Tonight I attended another dinner with my colleagues, or “call-e-gurrs” as they would put it, so I figure it’s about time to write about the experience. It’s worth writing about because the dinner with coworkers experience is so drastically different in China than it is in the good ol’ USA. Whether you plan to move to China or never leave the comfort of your western hometown, some of this stuff is so strange that I’m sure you’ll find it interesting.
When I first attended one of these dinners, I spent the entire time sitting in bewilderment. It appeared as though the woman to my right was constantly giving long-winded speeches, none of which I could understand, which always ended in about twenty minutes of toasts from every other person at the table. Throughout the entire meal, we would stop eating for seemingly random toast breaks. In my mind, if there’s hot food on the table in front of me, there’s no reason to stop eating, but Chinese people are bound to tradition and I quickly realized that as a guest, I must oblige.
Here are a few of the top things to be aware of when you’re a dinner guest in China.
#1. The guest of honor always gets the best seat, which faces the door.
If you’re anything like me, you likely don’t know who the guest of honor is or where you stand in the line of importance, so it’s best to just wait until someone tells you where to sit. We always sit at round tables, so it’s hard to tell exactly where the best seat in the house is, but it will always be one facing the entrance. Whenever I’ve arrived at one of these dinners, everyone stands to greet each other and there’s usually a few minutes of squabbling over which seat is the best, followed by offering of that seat to whoever is the most important person. The next people in line will be seated to his or her right and left and the people of lowest position will be seated directly across from the guest of honor, with their backs to the door.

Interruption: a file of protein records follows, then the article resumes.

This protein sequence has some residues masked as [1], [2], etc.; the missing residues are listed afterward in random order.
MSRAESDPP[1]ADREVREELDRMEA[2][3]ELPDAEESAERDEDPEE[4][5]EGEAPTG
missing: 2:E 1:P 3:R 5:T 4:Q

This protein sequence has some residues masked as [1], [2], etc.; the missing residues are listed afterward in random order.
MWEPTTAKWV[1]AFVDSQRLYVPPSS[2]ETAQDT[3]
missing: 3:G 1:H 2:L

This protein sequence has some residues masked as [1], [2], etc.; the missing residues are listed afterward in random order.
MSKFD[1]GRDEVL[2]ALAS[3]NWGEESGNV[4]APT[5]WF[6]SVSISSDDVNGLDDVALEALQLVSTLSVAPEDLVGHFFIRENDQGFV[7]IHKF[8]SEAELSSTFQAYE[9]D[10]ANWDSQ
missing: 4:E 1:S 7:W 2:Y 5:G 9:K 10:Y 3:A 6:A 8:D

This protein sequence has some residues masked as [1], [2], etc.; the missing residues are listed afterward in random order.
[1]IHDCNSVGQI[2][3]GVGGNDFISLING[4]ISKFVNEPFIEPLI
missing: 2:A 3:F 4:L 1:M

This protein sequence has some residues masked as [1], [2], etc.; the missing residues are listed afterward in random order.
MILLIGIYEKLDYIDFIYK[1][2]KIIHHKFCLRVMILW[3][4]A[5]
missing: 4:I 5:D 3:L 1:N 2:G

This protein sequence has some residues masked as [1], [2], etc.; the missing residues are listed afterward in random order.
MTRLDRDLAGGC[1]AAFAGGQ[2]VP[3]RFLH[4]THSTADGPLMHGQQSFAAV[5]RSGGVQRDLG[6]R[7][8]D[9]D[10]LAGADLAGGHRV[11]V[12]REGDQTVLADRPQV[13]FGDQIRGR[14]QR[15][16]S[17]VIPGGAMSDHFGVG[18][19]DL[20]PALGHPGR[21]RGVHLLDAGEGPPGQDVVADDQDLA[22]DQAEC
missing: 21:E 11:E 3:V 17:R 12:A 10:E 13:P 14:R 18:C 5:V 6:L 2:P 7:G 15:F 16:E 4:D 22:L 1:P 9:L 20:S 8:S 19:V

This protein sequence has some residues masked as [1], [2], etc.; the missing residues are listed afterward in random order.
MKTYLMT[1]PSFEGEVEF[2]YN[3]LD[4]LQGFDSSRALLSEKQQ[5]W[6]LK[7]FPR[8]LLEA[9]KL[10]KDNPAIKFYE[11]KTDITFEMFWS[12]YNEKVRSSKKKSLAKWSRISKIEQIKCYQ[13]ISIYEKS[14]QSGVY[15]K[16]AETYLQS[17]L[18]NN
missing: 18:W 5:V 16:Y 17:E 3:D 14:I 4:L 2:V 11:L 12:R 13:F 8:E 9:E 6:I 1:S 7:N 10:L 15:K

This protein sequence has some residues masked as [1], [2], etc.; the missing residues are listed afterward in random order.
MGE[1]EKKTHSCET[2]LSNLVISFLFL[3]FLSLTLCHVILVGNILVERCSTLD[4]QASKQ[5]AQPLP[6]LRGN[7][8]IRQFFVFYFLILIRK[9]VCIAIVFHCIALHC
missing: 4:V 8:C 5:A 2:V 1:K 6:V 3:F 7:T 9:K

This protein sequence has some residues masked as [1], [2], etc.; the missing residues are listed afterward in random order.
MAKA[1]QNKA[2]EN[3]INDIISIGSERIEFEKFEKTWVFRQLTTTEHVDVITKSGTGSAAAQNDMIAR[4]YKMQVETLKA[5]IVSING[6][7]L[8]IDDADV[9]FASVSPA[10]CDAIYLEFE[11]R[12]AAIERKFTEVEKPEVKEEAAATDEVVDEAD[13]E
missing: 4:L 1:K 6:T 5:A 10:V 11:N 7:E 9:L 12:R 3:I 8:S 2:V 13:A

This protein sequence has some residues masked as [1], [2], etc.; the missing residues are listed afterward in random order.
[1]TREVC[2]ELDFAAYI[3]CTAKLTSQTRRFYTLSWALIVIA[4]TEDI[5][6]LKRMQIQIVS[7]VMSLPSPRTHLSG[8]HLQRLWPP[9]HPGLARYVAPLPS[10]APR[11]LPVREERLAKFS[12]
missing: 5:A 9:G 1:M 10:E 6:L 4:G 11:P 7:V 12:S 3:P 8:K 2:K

I’m still amazed that simply due to the fact that I was not born and raised in China, I am always either the guest of honor or one of the next in line. I feel like I’m a clueless kid that doesn’t bring much to the table, but these people are honored to have me eat dinner with them.
#2. Toast and toast some more.
Chinese dinners have more toasts than any drunken wedding reception. I don’t know about you, but I’ve never attended a dinner where people stop eating mid-meal to stand up, leave the table and toast each other for multiple minutes before returning to the meal that is getting cold. And this happens multiple times throughout a dinner. It always begins with a lengthy speech from the host or the guest of honor and everyone is expected to stand during the toasts. In the US, when food is served, we’re all usually famished and ready to scarf it down, but in China, be ready to eat a leisurely meal with many breaks spread out over two or more hours.
Tonight I was offered toasts by the President of the University, Vice President of the University, Dean of the Humanistic Department and so on. For every single one, I was expected to stand to receive the toast, cheers and sip my drink before returning a toast. Public speaking has never been my forte, so I’ve learned to come prepared to any dinner with a brief, modest toast that can be diversified and used for multiple recipients. It’s absolutely rude not to toast back, so make sure you don’t miss that step.
#3. Watch the booze.
I’ve only met one Chinese person that really likes to drink. They always have beer at dinner, but one bottle of beer will be shared between multiple people at the table. The dinner table always has small glasses (about the size of a shot glass) at each table setting, which is used for small sips of beer. I’ve learned not to drink a whole bottle of beer if I’m the only foreigner at dinner with Chinese people, because they’re always pretty astonished. When it comes to drinking, a common question I’ve received from dozens of Chinese is “How many bottles of beer can you handle?” and they’re always shocked if the answer is more than one.